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Episode 219

News & Announcements

I’m in need of a few test knitters for my new design — a colorwork beanie.  Please get in touch via Ravelry if you’re interested.

The Knit Local Getaway is fully booked!  I’ll be putting up a brief podcast with details, packing suggestions, etc. for those who are attending the retreat.  Look for this episode in early April.


The Back Porch

I’m so pleased with my completed Arlequin Cowl, a design by Sidney Rakotoriello.  I used a variety of handspun yarns in natural and botanically-dyed colors.  This cowl was lots of fun to knit and will be a cozy accessory as well as a helpful teaching tool.  I found Sidney’s cowl in a bundle of patterns by BIPOC designers, which is featured on the Solidarity Swap group page.


The Front Porch

  • The Clincher by Ash Kearns, knit in NYS BFL/silk dyed by Maya of Mad Mermaid Fiberworks in the colorway Sea Urchin
  • Deschain by Leila Raabe in yarn from Battenkill Fiber Mill

Ever-expanding Skill Set

Savory pies are nutritious, filling, and last for several days.  They can be eaten hot or at room temperature, and make an excellent lunch. This recipe didn’t get great reviews, so I knew that I needed to do some doctoring to amp up the flavor!

Instead of following the recipe for the tart crust, I made my usual dough for a pie crust, replacing 1/4 of the flour with cornmeal.

For the filling, I added sliced asparagus, diced yellow onion, and crumbled bacon to the corn and spring onions.  I like to sauté all of the vegetables to remove excess water.  I stirred the grated rind of one lemon, plus some salt and pepper into the ricotta, and added dallops of this mixture, which stayed on the surface of the pie.


Off the Shelf

Episode 218

This week I talk about knitting and sewing projects, recipes, and a recent purchase of leggings and a sports bra from Girlfriend Collective.


If you’d like to sign up for the Knit Local Getaway lottery, use this LINK to enter your information.  HERE is further information about the event.


Current Knitting Projects


Review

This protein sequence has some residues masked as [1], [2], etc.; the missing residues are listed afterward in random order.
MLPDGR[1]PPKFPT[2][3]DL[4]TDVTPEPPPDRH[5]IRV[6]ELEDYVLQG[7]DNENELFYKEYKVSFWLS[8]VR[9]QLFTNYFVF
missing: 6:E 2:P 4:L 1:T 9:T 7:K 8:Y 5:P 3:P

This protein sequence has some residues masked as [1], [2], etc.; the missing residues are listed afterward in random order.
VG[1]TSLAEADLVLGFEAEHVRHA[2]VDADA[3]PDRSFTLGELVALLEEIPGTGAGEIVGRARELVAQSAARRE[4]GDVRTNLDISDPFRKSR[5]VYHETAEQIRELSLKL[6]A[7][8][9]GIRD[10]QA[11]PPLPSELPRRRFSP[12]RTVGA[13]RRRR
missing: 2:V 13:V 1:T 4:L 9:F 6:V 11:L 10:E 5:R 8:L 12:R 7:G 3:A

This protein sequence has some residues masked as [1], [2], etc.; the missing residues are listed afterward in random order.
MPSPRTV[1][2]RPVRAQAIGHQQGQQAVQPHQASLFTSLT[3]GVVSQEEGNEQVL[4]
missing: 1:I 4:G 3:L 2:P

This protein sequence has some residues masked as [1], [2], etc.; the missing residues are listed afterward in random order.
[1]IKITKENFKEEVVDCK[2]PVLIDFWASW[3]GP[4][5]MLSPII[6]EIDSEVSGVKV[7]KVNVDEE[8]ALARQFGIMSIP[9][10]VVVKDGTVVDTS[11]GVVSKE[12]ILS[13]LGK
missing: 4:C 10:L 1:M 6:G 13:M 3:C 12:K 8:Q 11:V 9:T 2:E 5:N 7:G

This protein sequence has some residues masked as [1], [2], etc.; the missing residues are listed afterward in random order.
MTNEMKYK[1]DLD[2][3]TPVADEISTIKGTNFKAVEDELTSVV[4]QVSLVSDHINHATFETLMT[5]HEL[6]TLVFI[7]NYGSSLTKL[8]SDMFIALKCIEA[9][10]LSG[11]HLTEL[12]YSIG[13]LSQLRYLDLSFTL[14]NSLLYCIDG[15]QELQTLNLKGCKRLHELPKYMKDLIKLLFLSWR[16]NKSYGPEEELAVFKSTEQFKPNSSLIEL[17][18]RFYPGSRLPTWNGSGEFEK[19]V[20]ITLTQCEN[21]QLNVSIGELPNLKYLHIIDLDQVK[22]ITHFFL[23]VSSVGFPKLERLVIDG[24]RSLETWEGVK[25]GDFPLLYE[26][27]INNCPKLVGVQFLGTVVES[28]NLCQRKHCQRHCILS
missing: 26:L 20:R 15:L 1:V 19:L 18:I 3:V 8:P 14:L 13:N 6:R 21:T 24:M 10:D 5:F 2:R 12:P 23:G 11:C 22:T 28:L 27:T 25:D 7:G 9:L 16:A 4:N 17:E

• Paloma Bra and LITE High Rise Leggings from Girlfriend Collective
  • Do you have suggestions for sustainably-made garments and footwear?  I hope that you will post your suggestions on the Ravelry discussion thread.

Ever-Expanding Skill Set


And Sew Forth

Episode 217

In this episode, I work on cultivating a contemporary warrior princess vibe with a completed Nimue sweater, plus, new cast-ons and and my discovery of a new collection by a poet whose work I have long admired.


The Back Porch

  • Nimue cropped sweater designed by Cirilia Rose

The Front Porch


Off the Shelf

Episode 216

In this episode I share the details of my newest sock design, Venus & Cupid, as well as completed and just-begun knitting projects.  As I often do on this podcast, I investigate how poetry helps me to consider important subjects.  Over the past few weeks, I’ve been turning to the poems of Lucille Clifton, both as a source of personal healing and because Clifton’s has been such an important voice on the topics of race and identity.


News and Notes 

Venus & Cupid is available for digital download on Ravelry at a special introductory price until midnight EST 2.10.19.  Your purchase helps to support the work I do in recording and publishing episodes of the Yarns at Yin Hoo podcast.

Do you have an interest in contributing to the Barbara Walker Knitting Project? Find out more on the Tatter website. While you’re there, check out the workshops and classes available at the workspace in Brooklyn, New York. I fell in love with this stitch pattern, Carillon, which is named for bells in a bell tower, but which reminds me of seed pods.

Mary Jeanne Packer of the Battenkill Fiber Mill is taking a trip to Denmark and invites you to join her this fall. The Knitters Tour of Denmark promises to be a delight for any fiber enthusiast.


The Back Porch

I’m so pleased to finally be wearing the Hog Island fiber that started out as a shared fleece with Emily of FibreTown.  Over the course of a year and a half, I scoured the fleece, made carded batts, spun a three-ply worsted-weight yarn, dyed it with indigo, and knit a poncho of my own design.